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HOLOCAUST EDUCATION

TEACHING



My mother used to enjoy telling everyone that when I came home from my first day of school, I told her I was going to be a teacher. That was 1959. I never changed my mind. I never wanted to be anything else. My journey began by teaching anyone who would humor me—siblings, cousins, kids in the neighborhood—anyone who let me practice my craft with a piece of chalk and a sidewalk, and in time, a real chalkboard. Funny that now, at the end of my career, those memories should come flooding back. It would make more sense to think back to 1975 when I did finally achieve my childhood dream and become a teacher, but clearly that was just one of the many milestones in my career; the journey began long before that and never ended.

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That’s the way it is with most teachers; it is in our DNA. We plan, rehearse, and perform several shows a day, thriving on the energy of our audience, hopefully seeing questions form in invisible bubbles above our students’ heads as they ponder what they are hearing and seeing, always looking for an opportunity to go just a bit deeper, and convince those who would often prefer to be somewhere else, doing almost anything else, that this—whatever this is—is exciting and important. We adapt our material to meet a range of skill levels and look for any opportunity to infuse creativity and revise our lessons based on what is on students’ minds and what is happening around them. For me, nothing was more energizing and exciting than introducing young teens to the power of literature. To watch students explore the human condition through characters and conflicts and to respond in terms of their own experiences and growing understanding of the world around them with all of its complexity, mystery, and uncertainty was magical. I credit my junior high English teacher with lighting that fire under me as we read and discussed Anne Frank’s Diary of a Young Girl.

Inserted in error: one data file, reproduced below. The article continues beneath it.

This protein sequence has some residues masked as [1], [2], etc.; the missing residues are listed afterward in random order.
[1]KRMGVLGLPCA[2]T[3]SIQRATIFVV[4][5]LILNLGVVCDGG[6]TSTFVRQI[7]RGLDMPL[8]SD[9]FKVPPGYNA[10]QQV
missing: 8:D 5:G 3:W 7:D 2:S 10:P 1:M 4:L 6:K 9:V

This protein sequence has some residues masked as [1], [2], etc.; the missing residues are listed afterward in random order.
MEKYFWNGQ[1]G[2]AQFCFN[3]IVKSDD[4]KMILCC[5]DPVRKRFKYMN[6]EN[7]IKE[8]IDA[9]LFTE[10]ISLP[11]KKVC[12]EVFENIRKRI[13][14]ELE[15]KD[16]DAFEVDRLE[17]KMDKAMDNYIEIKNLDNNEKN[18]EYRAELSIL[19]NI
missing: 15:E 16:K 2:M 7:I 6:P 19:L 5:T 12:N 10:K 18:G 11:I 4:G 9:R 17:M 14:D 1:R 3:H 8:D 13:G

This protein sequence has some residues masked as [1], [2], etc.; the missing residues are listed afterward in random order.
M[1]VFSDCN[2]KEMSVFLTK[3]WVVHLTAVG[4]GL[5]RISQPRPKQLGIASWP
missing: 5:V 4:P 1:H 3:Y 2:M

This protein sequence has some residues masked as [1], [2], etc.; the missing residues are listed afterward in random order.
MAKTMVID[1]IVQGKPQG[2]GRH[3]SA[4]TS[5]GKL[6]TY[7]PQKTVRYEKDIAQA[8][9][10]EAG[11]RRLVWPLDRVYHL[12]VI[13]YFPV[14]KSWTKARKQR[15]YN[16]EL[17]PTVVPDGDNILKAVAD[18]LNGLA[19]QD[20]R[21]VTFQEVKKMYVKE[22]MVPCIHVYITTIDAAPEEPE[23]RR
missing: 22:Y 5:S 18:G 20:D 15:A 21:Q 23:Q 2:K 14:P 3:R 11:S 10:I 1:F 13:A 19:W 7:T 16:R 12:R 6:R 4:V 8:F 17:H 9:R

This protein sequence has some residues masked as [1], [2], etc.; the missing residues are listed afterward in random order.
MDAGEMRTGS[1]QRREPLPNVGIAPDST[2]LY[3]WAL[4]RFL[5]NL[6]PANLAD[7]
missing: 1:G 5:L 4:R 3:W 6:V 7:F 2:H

My story is not unique. Every teacher I’ve ever met has a story of how they came to the profession, how they accepted the responsibility and embraced the challenge to prepare the next generation to take their place in society, capable and confident. Teachers instinctively understand that for what amounts to but a few moments in time, we are a tremendous influence on young minds. What we do with those moments matters.

For the past 14 years, I have had the great fortune of serving as the ADL Project Director for Echoes & Reflections. In that role, I have had the honor of meeting and working with teachers across the country, hearing about the ways that they are helping students think about difficult topics and themes associated with the Holocaust. With every passing year, teachers have shared with me that the senseless acts of violence that have traumatized our communities—most recently the tragic loss of life at Marjory Stoneman Douglas and Tree of Life *Or L’Simcha Synagogue—have made their jobs increasingly more difficult. They ask themselves how they can help their students make sense of events that they themselves are struggling to comprehend. But, they find a way. They understand and embrace the urgency. They put aside their confusion and sadness, and spring into action like all “first responders” do. They know intuitively that they must provide a safe environment where students can ask questions and engage in difficult conversations. They know how important it is that soon-to-be adults know how to separate fact from fiction and build their understanding of events based on sound evidence. They also know that they must encourage and model an optimistic attitude—one that sends a strong message that communities can heal and thrive despite overwhelming grief when good people act in positive ways. Teachers know that those first moments after tragic events matter, perhaps most of all.

These are difficult times. We have seen a rise in antisemitism and other forms of hate. We have watched as facts have been cast aside and loyalty to one group or another has become the lens with which we see the world. We have seen social media take the place of in-person relationships and institutions strain to inspire confidence in light of widespread cynicism and disillusionment. But, we must also remember that there have always been difficult times and there will always be challenges. The students we are teaching today need our guidance and attention as much as yesterday’s students did, as much as tomorrow’s will. We must remind ourselves that every year there are new students; we do not keep teaching the same ones over and over, and, in the end we have only a moment or two to add something to their story, something that we hope will last and have meaning.

It has been my honor and privilege to be an educator. I begin my retirement with a great sense of pride but also with unflinching confidence that our students will continue to learn and thrive because of the many dedicated teachers who make magic in classrooms across the country every day. It couldn’t be any other way…it’s in our DNA.

About the Author: Deborah A. Batiste has been the Echoes & Reflections Project Director at ADL for 14 years since the program's founding in 2005. In addition to being one of the key content developers, she has conducted professional development programs to effectively use Echoes & Reflections in the classroom in 40 states and the District of Columbia, reaching thousands of educators and community leaders. In 2019 she will begin her journey into retirement. 



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